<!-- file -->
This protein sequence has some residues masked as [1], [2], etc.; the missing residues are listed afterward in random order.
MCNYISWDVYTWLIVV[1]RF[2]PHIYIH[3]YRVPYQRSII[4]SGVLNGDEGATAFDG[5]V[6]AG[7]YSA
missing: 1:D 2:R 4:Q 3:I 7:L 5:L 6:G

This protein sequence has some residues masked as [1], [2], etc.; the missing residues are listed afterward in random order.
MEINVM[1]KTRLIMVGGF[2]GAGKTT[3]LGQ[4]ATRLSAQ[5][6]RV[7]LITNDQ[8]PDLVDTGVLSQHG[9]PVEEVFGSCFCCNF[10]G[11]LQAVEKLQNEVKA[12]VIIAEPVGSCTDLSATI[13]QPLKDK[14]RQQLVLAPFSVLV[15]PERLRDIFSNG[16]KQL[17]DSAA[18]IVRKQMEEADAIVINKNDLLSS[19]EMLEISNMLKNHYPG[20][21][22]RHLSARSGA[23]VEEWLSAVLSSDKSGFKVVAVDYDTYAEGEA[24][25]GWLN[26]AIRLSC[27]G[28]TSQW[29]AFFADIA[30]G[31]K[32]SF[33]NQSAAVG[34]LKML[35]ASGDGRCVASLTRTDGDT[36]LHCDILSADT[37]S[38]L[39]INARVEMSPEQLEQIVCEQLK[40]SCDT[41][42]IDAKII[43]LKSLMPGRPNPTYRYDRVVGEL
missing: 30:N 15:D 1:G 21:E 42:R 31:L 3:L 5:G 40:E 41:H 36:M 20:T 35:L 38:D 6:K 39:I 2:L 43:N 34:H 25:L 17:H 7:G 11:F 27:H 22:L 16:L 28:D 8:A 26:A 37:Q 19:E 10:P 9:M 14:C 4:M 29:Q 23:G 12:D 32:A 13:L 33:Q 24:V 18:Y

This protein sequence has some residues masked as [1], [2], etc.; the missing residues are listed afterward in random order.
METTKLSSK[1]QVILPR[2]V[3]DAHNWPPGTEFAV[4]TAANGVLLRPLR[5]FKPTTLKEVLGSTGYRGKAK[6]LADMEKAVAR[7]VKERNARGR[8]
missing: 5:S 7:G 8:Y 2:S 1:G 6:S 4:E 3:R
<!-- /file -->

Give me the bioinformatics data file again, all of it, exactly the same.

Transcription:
This protein sequence has some residues masked as [1], [2], etc.; the missing residues are listed afterward in random order.
MCNYISWDVYTWLIVV[1]RF[2]PHIYIH[3]YRVPYQRSII[4]SGVLNGDEGATAFDG[5]V[6]AG[7]YSA
missing: 1:D 2:R 4:Q 3:I 7:L 5:L 6:G

This protein sequence has some residues masked as [1], [2], etc.; the missing residues are listed afterward in random order.
MEINVM[1]KTRLIMVGGF[2]GAGKTT[3]LGQ[4]ATRLSAQ[5][6]RV[7]LITNDQ[8]PDLVDTGVLSQHG[9]PVEEVFGSCFCCNF[10]G[11]LQAVEKLQNEVKA[12]VIIAEPVGSCTDLSATI[13]QPLKDK[14]RQQLVLAPFSVLV[15]PERLRDIFSNG[16]KQL[17]DSAA[18]IVRKQMEEADAIVINKNDLLSS[19]EMLEISNMLKNHYPG[20][21][22]RHLSARSGA[23]VEEWLSAVLSSDKSGFKVVAVDYDTYAEGEA[24][25]GWLN[26]AIRLSC[27]G[28]TSQW[29]AFFADIA[30]G[31]K[32]SF[33]NQSAAVG[34]LKML[35]ASGDGRCVASLTRTDGDT[36]LHCDILSADT[37]S[38]L[39]INARVEMSPEQLEQIVCEQLK[40]SCDT[41][42]IDAKII[43]LKSLMPGRPNPTYRYDRVVGEL
missing: 30:N 15:D 1:G 21:E 42:R 31:L 3:L 5:G 40:E 41:H 36:M 20:T 35:L 38:D 6:K 39:I 2:L 43:N 34:H 25:L 17:H 7:G 11:F 27:H 22:L 16:L 28:D 8:A 26:A 37:Q 19:E 10:P 9:M 14:C 4:M 29:Q 23:G 12:D 32:A 13:L 33:Q 24:V 18:Y

This protein sequence has some residues masked as [1], [2], etc.; the missing residues are listed afterward in random order.
METTKLSSK[1]QVILPR[2]V[3]DAHNWPPGTEFAV[4]TAANGVLLRPLR[5]FKPTTLKEVLGSTGYRGKAK[6]LADMEKAVAR[7]VKERNARGR[8]
missing: 5:S 7:G 8:Y 2:S 1:G 6:S 4:E 3:R